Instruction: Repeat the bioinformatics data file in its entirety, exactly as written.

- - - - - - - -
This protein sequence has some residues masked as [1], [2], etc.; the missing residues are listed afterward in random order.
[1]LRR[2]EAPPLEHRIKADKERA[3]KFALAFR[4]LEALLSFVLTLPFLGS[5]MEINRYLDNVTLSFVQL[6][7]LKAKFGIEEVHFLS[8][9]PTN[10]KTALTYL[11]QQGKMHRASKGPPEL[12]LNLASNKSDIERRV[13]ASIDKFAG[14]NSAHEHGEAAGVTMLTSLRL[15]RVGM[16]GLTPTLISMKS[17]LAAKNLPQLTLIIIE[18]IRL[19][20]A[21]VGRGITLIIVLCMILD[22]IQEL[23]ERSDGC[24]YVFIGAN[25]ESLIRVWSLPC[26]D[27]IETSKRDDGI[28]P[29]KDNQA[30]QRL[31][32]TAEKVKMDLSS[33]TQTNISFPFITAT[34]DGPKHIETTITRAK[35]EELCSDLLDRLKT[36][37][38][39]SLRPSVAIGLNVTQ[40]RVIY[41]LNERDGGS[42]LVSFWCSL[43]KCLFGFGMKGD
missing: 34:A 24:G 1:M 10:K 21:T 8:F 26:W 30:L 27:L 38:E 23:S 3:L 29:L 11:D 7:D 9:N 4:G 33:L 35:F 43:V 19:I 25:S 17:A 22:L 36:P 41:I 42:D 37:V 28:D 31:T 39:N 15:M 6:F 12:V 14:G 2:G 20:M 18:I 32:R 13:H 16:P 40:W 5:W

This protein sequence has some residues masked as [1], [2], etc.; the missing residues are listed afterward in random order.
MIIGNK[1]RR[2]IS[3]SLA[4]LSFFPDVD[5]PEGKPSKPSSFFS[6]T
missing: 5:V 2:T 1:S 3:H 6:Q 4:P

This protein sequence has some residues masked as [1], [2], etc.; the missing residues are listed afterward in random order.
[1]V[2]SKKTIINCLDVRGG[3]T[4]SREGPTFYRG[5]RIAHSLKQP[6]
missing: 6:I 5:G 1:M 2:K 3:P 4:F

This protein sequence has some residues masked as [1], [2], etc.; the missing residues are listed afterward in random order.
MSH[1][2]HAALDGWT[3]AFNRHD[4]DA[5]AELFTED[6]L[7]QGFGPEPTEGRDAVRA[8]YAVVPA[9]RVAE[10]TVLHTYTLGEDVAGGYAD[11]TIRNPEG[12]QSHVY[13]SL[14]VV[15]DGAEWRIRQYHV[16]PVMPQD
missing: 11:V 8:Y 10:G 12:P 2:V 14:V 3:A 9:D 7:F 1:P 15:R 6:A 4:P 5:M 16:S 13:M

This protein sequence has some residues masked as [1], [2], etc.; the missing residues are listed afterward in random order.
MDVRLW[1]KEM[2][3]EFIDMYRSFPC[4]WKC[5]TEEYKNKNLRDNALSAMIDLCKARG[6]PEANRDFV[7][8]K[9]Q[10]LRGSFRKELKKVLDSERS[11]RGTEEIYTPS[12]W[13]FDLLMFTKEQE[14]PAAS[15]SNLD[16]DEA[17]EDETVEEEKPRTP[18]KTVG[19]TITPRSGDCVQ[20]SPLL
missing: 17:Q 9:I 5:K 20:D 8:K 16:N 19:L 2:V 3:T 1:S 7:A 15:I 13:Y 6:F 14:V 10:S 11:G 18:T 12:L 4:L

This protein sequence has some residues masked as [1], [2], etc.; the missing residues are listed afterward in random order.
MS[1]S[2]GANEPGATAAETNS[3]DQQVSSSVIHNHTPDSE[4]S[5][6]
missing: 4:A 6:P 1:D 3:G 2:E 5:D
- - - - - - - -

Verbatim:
This protein sequence has some residues masked as [1], [2], etc.; the missing residues are listed afterward in random order.
[1]LRR[2]EAPPLEHRIKADKERA[3]KFALAFR[4]LEALLSFVLTLPFLGS[5]MEINRYLDNVTLSFVQL[6][7]LKAKFGIEEVHFLS[8][9]PTN[10]KTALTYL[11]QQGKMHRASKGPPEL[12]LNLASNKSDIERRV[13]ASIDKFAG[14]NSAHEHGEAAGVTMLTSLRL[15]RVGM[16]GLTPTLISMKS[17]LAAKNLPQLTLIIIE[18]IRL[19][20]A[21]VGRGITLIIVLCMILD[22]IQEL[23]ERSDGC[24]YVFIGAN[25]ESLIRVWSLPC[26]D[27]IETSKRDDGI[28]P[29]KDNQA[30]QRL[31][32]TAEKVKMDLSS[33]TQTNISFPFITAT[34]DGPKHIETTITRAK[35]EELCSDLLDRLKT[36][37][38][39]SLRPSVAIGLNVTQ[40]RVIY[41]LNERDGGS[42]LVSFWCSL[43]KCLFGFGMKGD
missing: 34:A 24:G 1:M 10:K 21:T 8:F 26:W 30:L 27:L 38:E 23:S 3:L 29:L 11:D 7:D 9:N 4:G 33:L 35:F 43:V 19:I 25:S 17:A 22:L 36:P 41:I 42:D 37:V 28:D 31:T 39:N 15:M 6:F 12:V 14:G 2:G 20:M 18:I 32:R 13:H 16:P 40:W 5:W

This protein sequence has some residues masked as [1], [2], etc.; the missing residues are listed afterward in random order.
MIIGNK[1]RR[2]IS[3]SLA[4]LSFFPDVD[5]PEGKPSKPSSFFS[6]T
missing: 5:V 2:T 1:S 3:H 6:Q 4:P

This protein sequence has some residues masked as [1], [2], etc.; the missing residues are listed afterward in random order.
[1]V[2]SKKTIINCLDVRGG[3]T[4]SREGPTFYRG[5]RIAHSLKQP[6]
missing: 6:I 5:G 1:M 2:K 3:P 4:F

This protein sequence has some residues masked as [1], [2], etc.; the missing residues are listed afterward in random order.
MSH[1][2]HAALDGWT[3]AFNRHD[4]DA[5]AELFTED[6]L[7]QGFGPEPTEGRDAVRA[8]YAVVPA[9]RVAE[10]TVLHTYTLGEDVAGGYAD[11]TIRNPEG[12]QSHVY[13]SL[14]VV[15]DGAEWRIRQYHV[16]PVMPQD
missing: 11:V 8:Y 10:G 12:P 2:V 14:V 3:A 9:D 7:F 1:P 15:R 6:A 4:P 5:M 16:S 13:M

This protein sequence has some residues masked as [1], [2], etc.; the missing residues are listed afterward in random order.
MDVRLW[1]KEM[2][3]EFIDMYRSFPC[4]WKC[5]TEEYKNKNLRDNALSAMIDLCKARG[6]PEANRDFV[7][8]K[9]Q[10]LRGSFRKELKKVLDSERS[11]RGTEEIYTPS[12]W[13]FDLLMFTKEQE[14]PAAS[15]SNLD[16]DEA[17]EDETVEEEKPRTP[18]KTVG[19]TITPRSGDCVQ[20]SPLL
missing: 17:Q 9:I 5:K 20:D 8:K 16:N 19:L 2:V 3:T 1:S 7:A 15:I 13:Y 6:F 14:V 10:S 11:G 18:T 12:L 4:L

This protein sequence has some residues masked as [1], [2], etc.; the missing residues are listed afterward in random order.
MS[1]S[2]GANEPGATAAETNS[3]DQQVSSSVIHNHTPDSE[4]S[5][6]
missing: 4:A 6:P 1:D 3:G 2:E 5:D